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Former Pres­ident Donald Trump is being impeached again. | Wiki­media Commons

As the U.S. Senate begins a new impeachment trial for former Pres­ident Donald Trump, Hillsdale College’s pol­itics pro­fessors expressed skep­ticism about its con­sti­tu­tion­ality and outcome.

According to Pro­fessor of Pol­itics Mickey Craig, the Senate’s vote to impeach was clearly uncon­sti­tu­tional, in con­trast to last year’s impeachment vote that passed through the U.S. House of Rep­re­sen­ta­tives while Trump still held office. 

“My opinion is that since Donald Trump is now a private citizen and no longer pres­ident, he is no longer subject to impeachment clauses, and I think the fact that Chief Justice of the Supreme Court John Roberts has refused to preside at the Senate trial means he agrees with that,” Craig said. “It is not proper to use the impeachment clauses against a private citizen, and Trump is now a private citizen. Of course, Sen. Schumer and a majority of the U.S. Senate dis­agrees.”

Trump’s second impeachment trial began Feb. 9 after a 56 – 44 vote in the Senate declared it con­sti­tu­tional, according to CNN. Six Repub­licans sided with the Democrats after what Fox News described as “four hours of emo­tional tes­timony and bitter debate” on the Senate floor, as law­makers watched a montage of scenes from the Jan. 6 U.S. Capitol protest. 

The Senate’s decision to move forward with the impeachment of a pres­ident who has already left office is con­sti­tu­tionally ambiguous, according to Asso­ciate Pro­fessor of Pol­itics Joseph Postell. 

“Since Trump is not the pres­ident, vice pres­ident, or a civil officer, he arguably is not subject to the impeachment pro­vision,” Postell said.

On the other hand, Postell pointed out that there is his­torical precedent for impeaching officers who resign before their trials. 

“The Senate decided in these cases that officers could not escape the trial simply by resigning,” Postell said. “But Trump did not resign to escape trial — his term ended. So the precedent may not be directly applicable.”

Some have spec­u­lated that a vote to convict would bar Trump from running for office in the future. While the Con­sti­tution states that the penalty for impeachment and removal “shall not extend further than to removal from Office, and dis­qual­i­fi­cation to hold and enjoy any Office of honor, Trust, or Profit under the United States,” Postell pointed out there is one caveat to this.

“The goal of the impeachment trial may be to dis­qualify him from running for future office, but dis­qual­i­fi­cation from holding ‘any office…under the United States’ may apply only to appointed, not elected posi­tions,” he said. “So under this inter­pre­tation, Trump could still run for Con­gress or the pres­i­dency.” 

Craig also noted the impos­si­bility of barring Trump from running for office, but spec­u­lated that the Democrats would hold a vote anyway.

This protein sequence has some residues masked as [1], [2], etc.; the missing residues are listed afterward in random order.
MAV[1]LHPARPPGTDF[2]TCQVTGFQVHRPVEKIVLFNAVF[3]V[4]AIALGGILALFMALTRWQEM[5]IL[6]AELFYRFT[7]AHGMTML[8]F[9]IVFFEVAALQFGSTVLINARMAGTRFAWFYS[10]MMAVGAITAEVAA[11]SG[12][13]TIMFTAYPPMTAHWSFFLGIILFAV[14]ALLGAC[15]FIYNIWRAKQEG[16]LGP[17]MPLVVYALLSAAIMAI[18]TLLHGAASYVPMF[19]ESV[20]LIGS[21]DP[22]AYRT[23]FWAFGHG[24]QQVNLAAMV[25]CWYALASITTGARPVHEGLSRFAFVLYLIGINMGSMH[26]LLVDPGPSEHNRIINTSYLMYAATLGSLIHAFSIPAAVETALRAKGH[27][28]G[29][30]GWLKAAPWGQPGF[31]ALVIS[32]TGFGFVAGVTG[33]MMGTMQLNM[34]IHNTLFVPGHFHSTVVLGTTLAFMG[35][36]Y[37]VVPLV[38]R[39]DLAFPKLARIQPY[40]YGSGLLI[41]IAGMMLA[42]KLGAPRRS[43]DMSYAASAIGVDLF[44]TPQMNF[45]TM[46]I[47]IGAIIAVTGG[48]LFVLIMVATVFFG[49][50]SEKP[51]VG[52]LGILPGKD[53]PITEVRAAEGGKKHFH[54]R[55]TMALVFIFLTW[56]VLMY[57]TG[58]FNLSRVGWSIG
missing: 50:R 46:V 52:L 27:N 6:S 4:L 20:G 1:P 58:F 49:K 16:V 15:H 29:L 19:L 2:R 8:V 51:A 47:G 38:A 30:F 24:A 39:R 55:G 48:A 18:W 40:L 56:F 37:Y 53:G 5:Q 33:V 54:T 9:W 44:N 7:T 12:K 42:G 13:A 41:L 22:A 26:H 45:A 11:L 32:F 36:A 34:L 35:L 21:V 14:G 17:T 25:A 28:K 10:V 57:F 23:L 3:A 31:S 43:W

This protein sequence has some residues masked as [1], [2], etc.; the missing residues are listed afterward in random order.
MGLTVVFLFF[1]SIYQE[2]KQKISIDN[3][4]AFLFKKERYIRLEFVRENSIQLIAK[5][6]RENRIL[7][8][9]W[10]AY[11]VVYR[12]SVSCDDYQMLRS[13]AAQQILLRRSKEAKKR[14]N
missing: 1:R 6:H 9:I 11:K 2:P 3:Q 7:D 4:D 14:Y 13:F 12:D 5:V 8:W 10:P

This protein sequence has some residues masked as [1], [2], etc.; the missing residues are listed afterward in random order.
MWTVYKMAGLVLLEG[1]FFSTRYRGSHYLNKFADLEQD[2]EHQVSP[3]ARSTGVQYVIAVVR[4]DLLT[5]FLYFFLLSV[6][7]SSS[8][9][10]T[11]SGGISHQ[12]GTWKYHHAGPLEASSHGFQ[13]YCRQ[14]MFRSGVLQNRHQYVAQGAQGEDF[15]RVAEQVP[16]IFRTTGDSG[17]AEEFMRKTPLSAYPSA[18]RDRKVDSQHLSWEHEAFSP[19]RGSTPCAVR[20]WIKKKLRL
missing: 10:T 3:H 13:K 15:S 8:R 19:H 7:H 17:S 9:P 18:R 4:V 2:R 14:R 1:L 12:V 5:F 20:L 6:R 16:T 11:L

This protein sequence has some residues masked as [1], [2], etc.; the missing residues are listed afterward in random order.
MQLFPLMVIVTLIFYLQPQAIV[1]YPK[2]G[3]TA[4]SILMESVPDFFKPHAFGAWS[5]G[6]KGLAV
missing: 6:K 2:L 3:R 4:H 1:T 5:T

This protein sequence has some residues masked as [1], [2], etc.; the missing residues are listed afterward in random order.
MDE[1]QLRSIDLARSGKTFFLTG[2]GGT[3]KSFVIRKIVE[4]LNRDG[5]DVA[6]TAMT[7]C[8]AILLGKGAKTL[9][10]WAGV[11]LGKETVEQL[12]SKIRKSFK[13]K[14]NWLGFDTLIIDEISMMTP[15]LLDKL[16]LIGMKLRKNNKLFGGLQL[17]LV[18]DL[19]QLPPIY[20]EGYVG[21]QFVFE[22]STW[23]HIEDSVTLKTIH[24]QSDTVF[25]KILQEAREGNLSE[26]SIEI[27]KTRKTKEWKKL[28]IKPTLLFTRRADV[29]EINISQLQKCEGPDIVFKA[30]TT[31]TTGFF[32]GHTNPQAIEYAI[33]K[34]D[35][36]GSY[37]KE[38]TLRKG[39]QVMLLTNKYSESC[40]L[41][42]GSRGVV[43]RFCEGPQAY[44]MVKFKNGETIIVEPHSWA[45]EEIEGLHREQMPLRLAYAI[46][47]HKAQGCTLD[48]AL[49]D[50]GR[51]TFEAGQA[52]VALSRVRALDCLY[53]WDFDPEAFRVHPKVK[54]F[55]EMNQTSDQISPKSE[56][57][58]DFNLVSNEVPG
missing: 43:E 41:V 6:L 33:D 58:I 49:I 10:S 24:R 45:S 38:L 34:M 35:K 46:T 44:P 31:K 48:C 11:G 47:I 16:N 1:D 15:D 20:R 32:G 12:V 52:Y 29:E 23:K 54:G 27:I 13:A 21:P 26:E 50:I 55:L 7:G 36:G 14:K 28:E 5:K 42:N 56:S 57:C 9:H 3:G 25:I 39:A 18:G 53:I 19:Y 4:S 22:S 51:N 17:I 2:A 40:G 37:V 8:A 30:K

“There are probably only 55 votes in the Senate for ‘dis­qual­i­fying’ Trump to hold any office in the future. It would, of course, take 67 votes for that motion to pass,” he said. “I’d say Schumer’s desire to have a trial and vote is pri­marily aimed at sat­is­fying certain fac­tions in the Demo­c­ratic party’s base.”

Postell agreed that the like­lihood of Trump being con­victed is extremely low, given the fact that sen­ators are no longer elected through each state’s leg­is­lature, as in the original U.S. Con­sti­tution. After the passage of the 17th amendment, sen­ators were elected directly.

“The reason he probably won’t be con­victed is that Trump is not unpopular enough in 2/3 of the sen­ators’ dis­tricts. Now that sen­ators are directly elected, they have less inde­pen­dence to act as the branch of Con­gress that can resist public opinion,” he explained. “And public opinion in their dis­tricts is not tilted enough against Trump to cause them to vote to convict.”

Ulti­mately, both Postell and Craig agree that Trump’s second impeachment — much like the first one — is more sym­bolic than earnest. 

“Democrats are pro­ceeding with this, I suspect, because they have to play to their own base, which wants Trump to face account­ability,” Postell said. “This is illus­trative of the 21st century Con­gress: members are more inter­ested in taking stands on highly public issues than doing serious leg­islative study and work.”

Senior pol­itics majors said Con­gress’ decision to pursue impeachment was a waste of time.

“I think it’s a huge waste of time and it doesn’t make sense on the part of the Democrats, because they could be pushing their policy pri­or­ities, but they’re focusing on this instead,” Clayton DeJong said.

Carl Miller said the impeachment is uncon­sti­tu­tional “regardless of the merits.”

“And the merits for this impeachment are severely lacking,” Miller added.

Braden VanDyke, senior class pres­ident said impeaching a former pres­ident is “neither right nor sen­sible.” 

“It sets a dan­gerous precedent, it’s con­sti­tu­tion­ality and legality is unsure, and it goes directly against any alleged or intended peaceful transfer of power,” VanDyke said. “If and because impeachment is reserved for high crimes and mis­de­meanors, it is dan­gerous and irre­spon­sible to allow it to slide into the political par­tisan toolbox.”

Allison Schuster con­tributed to this report.